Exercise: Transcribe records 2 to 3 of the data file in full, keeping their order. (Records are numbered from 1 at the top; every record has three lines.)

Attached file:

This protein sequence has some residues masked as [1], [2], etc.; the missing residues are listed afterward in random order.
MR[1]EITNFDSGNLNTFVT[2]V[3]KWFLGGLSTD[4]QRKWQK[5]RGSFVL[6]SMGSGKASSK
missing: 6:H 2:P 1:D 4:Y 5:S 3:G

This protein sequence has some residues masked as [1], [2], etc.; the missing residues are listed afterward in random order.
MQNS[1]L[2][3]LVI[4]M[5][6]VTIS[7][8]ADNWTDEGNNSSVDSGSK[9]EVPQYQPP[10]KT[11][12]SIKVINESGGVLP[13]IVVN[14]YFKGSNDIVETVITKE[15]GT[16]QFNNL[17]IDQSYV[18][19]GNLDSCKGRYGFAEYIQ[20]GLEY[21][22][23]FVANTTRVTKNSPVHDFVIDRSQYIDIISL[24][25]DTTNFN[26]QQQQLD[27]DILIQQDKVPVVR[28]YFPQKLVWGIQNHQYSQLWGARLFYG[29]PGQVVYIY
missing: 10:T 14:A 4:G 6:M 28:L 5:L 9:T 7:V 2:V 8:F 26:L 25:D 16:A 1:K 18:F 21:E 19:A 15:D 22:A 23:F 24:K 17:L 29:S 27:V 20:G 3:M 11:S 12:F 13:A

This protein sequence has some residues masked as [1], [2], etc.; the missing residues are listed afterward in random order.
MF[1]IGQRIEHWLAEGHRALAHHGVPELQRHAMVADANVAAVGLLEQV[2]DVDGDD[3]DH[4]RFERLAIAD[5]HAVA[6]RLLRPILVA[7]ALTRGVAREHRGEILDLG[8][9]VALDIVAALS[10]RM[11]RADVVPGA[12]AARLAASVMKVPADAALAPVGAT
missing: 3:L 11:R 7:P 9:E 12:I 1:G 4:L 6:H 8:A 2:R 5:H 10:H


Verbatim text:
This protein sequence has some residues masked as [1], [2], etc.; the missing residues are listed afterward in random order.
MQNS[1]L[2][3]LVI[4]M[5][6]VTIS[7][8]ADNWTDEGNNSSVDSGSK[9]EVPQYQPP[10]KT[11][12]SIKVINESGGVLP[13]IVVN[14]YFKGSNDIVETVITKE[15]GT[16]QFNNL[17]IDQSYV[18][19]GNLDSCKGRYGFAEYIQ[20]GLEY[21][22][23]FVANTTRVTKNSPVHDFVIDRSQYIDIISL[24][25]DTTNFN[26]QQQQLD[27]DILIQQDKVPVVR[28]YFPQKLVWGIQNHQYSQLWGARLFYG[29]PGQVVYIY
missing: 10:T 14:A 4:G 6:M 28:L 5:L 9:T 7:V 2:V 8:F 26:L 25:D 16:A 1:K 18:F 21:E 19:A 15:D 22:A 23:F 24:K 17:L 29:S 27:V 20:G 3:M 11:S 12:F 13:A

This protein sequence has some residues masked as [1], [2], etc.; the missing residues are listed afterward in random order.
MF[1]IGQRIEHWLAEGHRALAHHGVPELQRHAMVADANVAAVGLLEQV[2]DVDGDD[3]DH[4]RFERLAIAD[5]HAVA[6]RLLRPILVA[7]ALTRGVAREHRGEILDLG[8][9]VALDIVAALS[10]RM[11]RADVVPGA[12]AARLAASVMKVPADAALAPVGAT
missing: 3:L 11:R 7:P 9:E 12:I 1:G 4:L 6:H 8:A 2:R 5:H 10:H